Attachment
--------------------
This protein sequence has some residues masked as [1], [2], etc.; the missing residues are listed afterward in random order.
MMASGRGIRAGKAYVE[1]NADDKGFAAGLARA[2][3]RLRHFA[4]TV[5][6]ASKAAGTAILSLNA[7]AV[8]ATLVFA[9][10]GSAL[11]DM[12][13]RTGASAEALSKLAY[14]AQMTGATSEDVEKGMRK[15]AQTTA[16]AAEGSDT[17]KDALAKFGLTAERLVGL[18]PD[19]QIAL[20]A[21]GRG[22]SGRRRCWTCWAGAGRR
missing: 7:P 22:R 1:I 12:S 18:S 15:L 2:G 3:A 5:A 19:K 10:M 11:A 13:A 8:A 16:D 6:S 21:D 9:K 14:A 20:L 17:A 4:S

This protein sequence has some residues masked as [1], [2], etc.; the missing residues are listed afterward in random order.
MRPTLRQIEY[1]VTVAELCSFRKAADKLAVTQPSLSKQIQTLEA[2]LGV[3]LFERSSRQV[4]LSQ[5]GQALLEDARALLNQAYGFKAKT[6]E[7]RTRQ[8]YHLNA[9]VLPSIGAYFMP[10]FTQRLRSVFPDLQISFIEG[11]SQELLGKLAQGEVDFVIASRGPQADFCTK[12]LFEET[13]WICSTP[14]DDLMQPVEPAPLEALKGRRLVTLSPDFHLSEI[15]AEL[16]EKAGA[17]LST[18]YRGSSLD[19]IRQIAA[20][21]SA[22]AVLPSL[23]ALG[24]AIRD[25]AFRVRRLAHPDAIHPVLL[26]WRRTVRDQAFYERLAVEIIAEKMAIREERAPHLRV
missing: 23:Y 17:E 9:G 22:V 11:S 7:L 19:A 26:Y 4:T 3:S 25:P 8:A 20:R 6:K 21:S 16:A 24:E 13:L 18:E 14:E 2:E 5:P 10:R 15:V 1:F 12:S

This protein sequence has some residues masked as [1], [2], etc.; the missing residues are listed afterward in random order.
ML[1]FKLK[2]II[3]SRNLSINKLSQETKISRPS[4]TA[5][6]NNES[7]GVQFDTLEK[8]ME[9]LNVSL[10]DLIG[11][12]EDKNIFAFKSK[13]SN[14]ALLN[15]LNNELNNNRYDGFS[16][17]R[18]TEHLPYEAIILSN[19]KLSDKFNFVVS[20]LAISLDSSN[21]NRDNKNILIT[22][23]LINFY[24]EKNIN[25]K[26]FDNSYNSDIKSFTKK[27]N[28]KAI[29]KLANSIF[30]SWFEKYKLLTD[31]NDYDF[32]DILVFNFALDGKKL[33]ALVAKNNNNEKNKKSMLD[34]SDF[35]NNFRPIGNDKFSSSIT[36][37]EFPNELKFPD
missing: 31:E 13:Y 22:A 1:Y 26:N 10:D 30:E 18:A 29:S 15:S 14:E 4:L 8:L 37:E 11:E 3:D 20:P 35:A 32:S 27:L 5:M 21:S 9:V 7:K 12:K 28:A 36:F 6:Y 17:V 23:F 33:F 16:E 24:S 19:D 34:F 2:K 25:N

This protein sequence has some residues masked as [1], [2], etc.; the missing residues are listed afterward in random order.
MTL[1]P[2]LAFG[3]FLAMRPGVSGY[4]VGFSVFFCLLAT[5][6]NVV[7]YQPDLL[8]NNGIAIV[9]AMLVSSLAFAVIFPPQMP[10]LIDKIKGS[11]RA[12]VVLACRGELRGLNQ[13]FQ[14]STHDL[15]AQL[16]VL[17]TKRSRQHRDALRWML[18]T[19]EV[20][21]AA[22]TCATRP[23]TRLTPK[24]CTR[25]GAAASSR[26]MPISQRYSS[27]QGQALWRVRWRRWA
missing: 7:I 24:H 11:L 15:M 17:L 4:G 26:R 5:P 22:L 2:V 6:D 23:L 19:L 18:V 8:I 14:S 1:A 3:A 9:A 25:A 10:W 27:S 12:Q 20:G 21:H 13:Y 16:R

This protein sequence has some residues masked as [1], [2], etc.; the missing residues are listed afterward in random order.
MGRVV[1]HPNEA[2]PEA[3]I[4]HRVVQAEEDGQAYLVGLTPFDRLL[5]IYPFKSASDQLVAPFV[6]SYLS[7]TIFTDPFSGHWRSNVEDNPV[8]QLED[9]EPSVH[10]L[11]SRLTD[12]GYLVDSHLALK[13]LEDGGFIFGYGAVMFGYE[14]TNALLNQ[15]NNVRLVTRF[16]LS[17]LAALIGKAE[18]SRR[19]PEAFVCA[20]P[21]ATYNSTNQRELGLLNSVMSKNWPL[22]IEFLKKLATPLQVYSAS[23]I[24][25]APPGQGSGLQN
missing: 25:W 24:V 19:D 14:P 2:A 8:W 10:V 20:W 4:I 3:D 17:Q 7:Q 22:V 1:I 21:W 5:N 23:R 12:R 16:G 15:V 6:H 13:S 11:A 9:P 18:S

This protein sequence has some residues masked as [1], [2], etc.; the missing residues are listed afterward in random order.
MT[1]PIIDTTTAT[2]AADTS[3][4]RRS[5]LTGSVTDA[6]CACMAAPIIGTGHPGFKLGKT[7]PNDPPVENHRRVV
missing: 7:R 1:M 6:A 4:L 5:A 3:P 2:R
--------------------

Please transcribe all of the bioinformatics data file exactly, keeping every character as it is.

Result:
This protein sequence has some residues masked as [1], [2], etc.; the missing residues are listed afterward in random order.
MMASGRGIRAGKAYVE[1]NADDKGFAAGLARA[2][3]RLRHFA[4]TV[5][6]ASKAAGTAILSLNA[7]AV[8]ATLVFA[9][10]GSAL[11]DM[12][13]RTGASAEALSKLAY[14]AQMTGATSEDVEKGMRK[15]AQTTA[16]AAEGSDT[17]KDALAKFGLTAERLVGL[18]PD[19]QIAL[20]A[21]GRG[22]SGRRRCWTCWAGAGRR
missing: 7:P 22:R 1:I 12:S 18:S 15:L 2:G 3:A 5:A 19:K 10:M 11:A 13:A 8:A 16:D 6:S 21:D 9:K 14:A 20:L 17:A 4:S

This protein sequence has some residues masked as [1], [2], etc.; the missing residues are listed afterward in random order.
MRPTLRQIEY[1]VTVAELCSFRKAADKLAVTQPSLSKQIQTLEA[2]LGV[3]LFERSSRQV[4]LSQ[5]GQALLEDARALLNQAYGFKAKT[6]E[7]RTRQ[8]YHLNA[9]VLPSIGAYFMP[10]FTQRLRSVFPDLQISFIEG[11]SQELLGKLAQGEVDFVIASRGPQADFCTK[12]LFEET[13]WICSTP[14]DDLMQPVEPAPLEALKGRRLVTLSPDFHLSEI[15]AEL[16]EKAGA[17]LST[18]YRGSSLD[19]IRQIAA[20][21]SA[22]AVLPSL[23]ALG[24]AIRD[25]AFRVRRLAHPDAIHPVLL[26]WRRTVRDQAFYERLAVEIIAEKMAIREERAPHLRV
missing: 23:Y 17:E 9:G 22:V 11:S 7:L 19:A 26:Y 4:T 3:S 25:P 8:A 20:R 6:K 21:S 16:A 24:E 13:L 18:E 14:E 2:E 5:P 10:R 15:V 1:F 12:S

This protein sequence has some residues masked as [1], [2], etc.; the missing residues are listed afterward in random order.
ML[1]FKLK[2]II[3]SRNLSINKLSQETKISRPS[4]TA[5][6]NNES[7]GVQFDTLEK[8]ME[9]LNVSL[10]DLIG[11][12]EDKNIFAFKSK[13]SN[14]ALLN[15]LNNELNNNRYDGFS[16][17]R[18]TEHLPYEAIILSN[19]KLSDKFNFVVS[20]LAISLDSSN[21]NRDNKNILIT[22][23]LINFY[24]EKNIN[25]K[26]FDNSYNSDIKSFTKK[27]N[28]KAI[29]KLANSIF[30]SWFEKYKLLTD[31]NDYDF[32]DILVFNFALDGKKL[33]ALVAKNNNNEKNKKSMLD[34]SDF[35]NNFRPIGNDKFSSSIT[36][37]EFPNELKFPD
missing: 31:E 13:Y 22:A 1:Y 26:N 10:D 30:E 18:A 29:S 15:S 14:E 4:L 8:L 37:E 11:E 3:D 20:P 35:A 32:S 27:L 5:M 21:S 9:V 7:K 12:K 28:A 36:F 6:Y 17:V 23:F 33:F 16:E 24:S 19:D 34:F 2:K 25:N

This protein sequence has some residues masked as [1], [2], etc.; the missing residues are listed afterward in random order.
MTL[1]P[2]LAFG[3]FLAMRPGVSGY[4]VGFSVFFCLLAT[5][6]NVV[7]YQPDLL[8]NNGIAIV[9]AMLVSSLAFAVIFPPQMP[10]LIDKIKGS[11]RA[12]VVLACRGELRGLNQ[13]FQ[14]STHDL[15]AQL[16]VL[17]TKRSRQHRDALRWML[18]T[19]EV[20][21]AA[22]TCATRP[23]TRLTPK[24]CTR[25]GAAASSR[26]MPISQRYSS[27]QGQALWRVRWRRWA
missing: 7:I 24:H 11:L 15:M 17:L 4:G 26:R 5:P 22:L 2:V 6:D 23:L 19:L 18:V 8:I 14:S 1:A 3:A 9:A 25:A 10:W 27:S 12:Q 20:G 21:H 13:Y 16:R

This protein sequence has some residues masked as [1], [2], etc.; the missing residues are listed afterward in random order.
MGRVV[1]HPNEA[2]PEA[3]I[4]HRVVQAEEDGQAYLVGLTPFDRLL[5]IYPFKSASDQLVAPFV[6]SYLS[7]TIFTDPFSGHWRSNVEDNPV[8]QLED[9]EPSVH[10]L[11]SRLTD[12]GYLVDSHLALK[13]LEDGGFIFGYGAVMFGYE[14]TNALLNQ[15]NNVRLVTRF[16]LS[17]LAALIGKAE[18]SRR[19]PEAFVCA[20]P[21]ATYNSTNQRELGLLNSVMSKNWPL[22]IEFLKKLATPLQVYSAS[23]I[24][25]APPGQGSGLQN
missing: 25:W 24:V 19:D 14:P 2:A 8:W 10:V 20:W 4:I 3:D 17:Q 7:Q 22:V 1:I 21:W 5:N 23:R 12:R 16:G 15:V 6:H 13:S 11:A 9:P 18:S

This protein sequence has some residues masked as [1], [2], etc.; the missing residues are listed afterward in random order.
MT[1]PIIDTTTAT[2]AADTS[3][4]RRS[5]LTGSVTDA[6]CACMAAPIIGTGHPGFKLGKT[7]PNDPPVENHRRVV
missing: 7:R 1:M 6:A 4:L 5:A 3:P 2:R